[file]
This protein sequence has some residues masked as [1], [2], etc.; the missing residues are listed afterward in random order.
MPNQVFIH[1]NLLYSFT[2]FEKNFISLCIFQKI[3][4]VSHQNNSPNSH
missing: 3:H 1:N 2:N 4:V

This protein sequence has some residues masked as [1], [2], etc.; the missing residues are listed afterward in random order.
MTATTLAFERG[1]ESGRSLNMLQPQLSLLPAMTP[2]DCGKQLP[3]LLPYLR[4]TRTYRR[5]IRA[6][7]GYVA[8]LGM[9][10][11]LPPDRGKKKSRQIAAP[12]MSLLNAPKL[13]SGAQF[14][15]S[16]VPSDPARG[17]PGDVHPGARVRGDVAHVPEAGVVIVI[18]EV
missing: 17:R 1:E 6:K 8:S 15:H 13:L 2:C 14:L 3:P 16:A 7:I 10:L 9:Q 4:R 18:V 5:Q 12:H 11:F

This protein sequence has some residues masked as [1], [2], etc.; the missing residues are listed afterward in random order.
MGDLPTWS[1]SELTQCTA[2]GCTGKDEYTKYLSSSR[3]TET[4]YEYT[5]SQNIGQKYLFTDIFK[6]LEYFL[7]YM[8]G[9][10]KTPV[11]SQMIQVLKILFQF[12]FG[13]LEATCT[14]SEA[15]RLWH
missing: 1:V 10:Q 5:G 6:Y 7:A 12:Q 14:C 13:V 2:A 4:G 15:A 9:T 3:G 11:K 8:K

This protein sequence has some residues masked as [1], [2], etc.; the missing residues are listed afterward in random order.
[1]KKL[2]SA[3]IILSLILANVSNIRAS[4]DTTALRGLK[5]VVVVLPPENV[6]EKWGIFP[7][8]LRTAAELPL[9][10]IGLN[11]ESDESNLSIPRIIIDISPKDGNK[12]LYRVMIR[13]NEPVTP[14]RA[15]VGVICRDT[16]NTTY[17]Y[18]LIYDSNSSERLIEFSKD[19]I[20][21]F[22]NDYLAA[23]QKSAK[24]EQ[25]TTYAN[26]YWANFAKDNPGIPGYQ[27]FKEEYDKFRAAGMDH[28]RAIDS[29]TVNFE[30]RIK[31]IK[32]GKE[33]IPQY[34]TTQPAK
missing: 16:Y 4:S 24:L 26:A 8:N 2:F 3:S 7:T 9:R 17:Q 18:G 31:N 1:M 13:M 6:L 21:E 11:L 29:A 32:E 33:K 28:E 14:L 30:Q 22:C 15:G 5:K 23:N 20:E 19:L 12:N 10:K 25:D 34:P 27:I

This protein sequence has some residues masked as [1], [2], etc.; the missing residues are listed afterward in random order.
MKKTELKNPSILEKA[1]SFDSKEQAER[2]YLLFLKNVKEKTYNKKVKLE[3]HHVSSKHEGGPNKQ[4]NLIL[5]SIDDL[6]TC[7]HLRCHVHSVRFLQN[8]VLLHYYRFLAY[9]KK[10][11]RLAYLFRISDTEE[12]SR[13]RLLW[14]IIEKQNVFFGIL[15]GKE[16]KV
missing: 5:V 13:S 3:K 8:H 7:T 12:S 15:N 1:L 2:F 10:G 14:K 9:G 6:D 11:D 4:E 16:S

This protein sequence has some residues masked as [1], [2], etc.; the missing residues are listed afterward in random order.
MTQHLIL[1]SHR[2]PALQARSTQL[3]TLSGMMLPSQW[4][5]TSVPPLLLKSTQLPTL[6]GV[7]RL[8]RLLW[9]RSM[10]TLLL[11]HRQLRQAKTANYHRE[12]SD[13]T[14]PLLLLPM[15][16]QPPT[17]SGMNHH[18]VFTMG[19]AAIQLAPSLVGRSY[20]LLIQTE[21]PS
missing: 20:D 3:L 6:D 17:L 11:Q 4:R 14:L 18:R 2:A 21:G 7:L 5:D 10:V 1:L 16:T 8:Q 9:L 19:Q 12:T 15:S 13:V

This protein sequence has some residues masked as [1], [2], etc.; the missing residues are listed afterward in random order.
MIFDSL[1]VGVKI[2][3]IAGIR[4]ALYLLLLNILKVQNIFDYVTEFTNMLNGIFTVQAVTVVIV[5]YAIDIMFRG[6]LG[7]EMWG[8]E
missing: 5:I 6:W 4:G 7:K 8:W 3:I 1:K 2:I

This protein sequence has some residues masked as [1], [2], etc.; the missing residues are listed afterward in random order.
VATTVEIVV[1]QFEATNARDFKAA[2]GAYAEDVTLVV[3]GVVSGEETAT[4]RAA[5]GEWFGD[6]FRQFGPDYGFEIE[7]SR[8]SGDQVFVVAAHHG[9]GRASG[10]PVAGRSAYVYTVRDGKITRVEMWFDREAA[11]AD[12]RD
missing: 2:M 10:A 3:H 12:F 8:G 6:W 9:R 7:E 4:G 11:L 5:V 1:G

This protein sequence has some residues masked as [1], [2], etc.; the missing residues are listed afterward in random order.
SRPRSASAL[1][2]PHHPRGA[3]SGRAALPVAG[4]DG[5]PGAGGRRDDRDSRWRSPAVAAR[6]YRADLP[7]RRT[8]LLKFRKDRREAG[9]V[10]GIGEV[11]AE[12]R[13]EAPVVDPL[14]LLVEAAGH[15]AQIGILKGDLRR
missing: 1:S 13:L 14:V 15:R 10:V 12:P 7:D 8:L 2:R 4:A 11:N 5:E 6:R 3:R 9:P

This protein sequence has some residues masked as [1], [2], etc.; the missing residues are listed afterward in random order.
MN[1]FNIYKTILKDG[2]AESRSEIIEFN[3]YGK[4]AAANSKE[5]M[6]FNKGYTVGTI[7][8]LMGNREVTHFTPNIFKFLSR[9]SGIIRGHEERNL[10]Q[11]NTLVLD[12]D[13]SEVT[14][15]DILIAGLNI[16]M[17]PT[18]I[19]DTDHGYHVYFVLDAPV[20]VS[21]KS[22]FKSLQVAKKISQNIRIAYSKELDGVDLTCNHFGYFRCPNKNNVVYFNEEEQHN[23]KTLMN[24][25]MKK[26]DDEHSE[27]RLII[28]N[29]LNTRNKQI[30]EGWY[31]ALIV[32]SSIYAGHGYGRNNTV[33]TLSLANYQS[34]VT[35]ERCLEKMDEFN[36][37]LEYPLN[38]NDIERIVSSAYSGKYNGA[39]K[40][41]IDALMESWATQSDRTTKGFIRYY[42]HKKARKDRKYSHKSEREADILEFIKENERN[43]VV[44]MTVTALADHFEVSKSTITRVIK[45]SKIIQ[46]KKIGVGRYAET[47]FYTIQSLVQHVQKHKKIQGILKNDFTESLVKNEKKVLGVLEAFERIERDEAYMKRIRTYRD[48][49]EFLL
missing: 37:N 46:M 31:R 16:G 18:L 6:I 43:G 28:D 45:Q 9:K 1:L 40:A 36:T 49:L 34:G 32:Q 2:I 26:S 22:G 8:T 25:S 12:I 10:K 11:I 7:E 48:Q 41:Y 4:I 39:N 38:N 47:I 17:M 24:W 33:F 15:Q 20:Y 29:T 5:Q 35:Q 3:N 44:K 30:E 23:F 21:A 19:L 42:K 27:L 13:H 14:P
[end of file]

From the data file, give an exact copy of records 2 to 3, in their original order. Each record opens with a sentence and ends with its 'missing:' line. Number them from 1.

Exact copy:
This protein sequence has some residues masked as [1], [2], etc.; the missing residues are listed afterward in random order.
MTATTLAFERG[1]ESGRSLNMLQPQLSLLPAMTP[2]DCGKQLP[3]LLPYLR[4]TRTYRR[5]IRA[6][7]GYVA[8]LGM[9][10][11]LPPDRGKKKSRQIAAP[12]MSLLNAPKL[13]SGAQF[14][15]S[16]VPSDPARG[17]PGDVHPGARVRGDVAHVPEAGVVIVI[18]EV
missing: 17:R 1:E 6:K 8:S 15:H 13:L 2:C 14:L 3:P 16:A 7:I 10:L 9:Q 4:R 18:V 5:Q 12:H 11:F

This protein sequence has some residues masked as [1], [2], etc.; the missing residues are listed afterward in random order.
MGDLPTWS[1]SELTQCTA[2]GCTGKDEYTKYLSSSR[3]TET[4]YEYT[5]SQNIGQKYLFTDIFK[6]LEYFL[7]YM[8]G[9][10]KTPV[11]SQMIQVLKILFQF[12]FG[13]LEATCT[14]SEA[15]RLWH
missing: 1:V 10:Q 5:G 6:Y 7:A 12:Q 14:C 13:V 2:A 4:G 15:A 9:T 3:G 11:K 8:K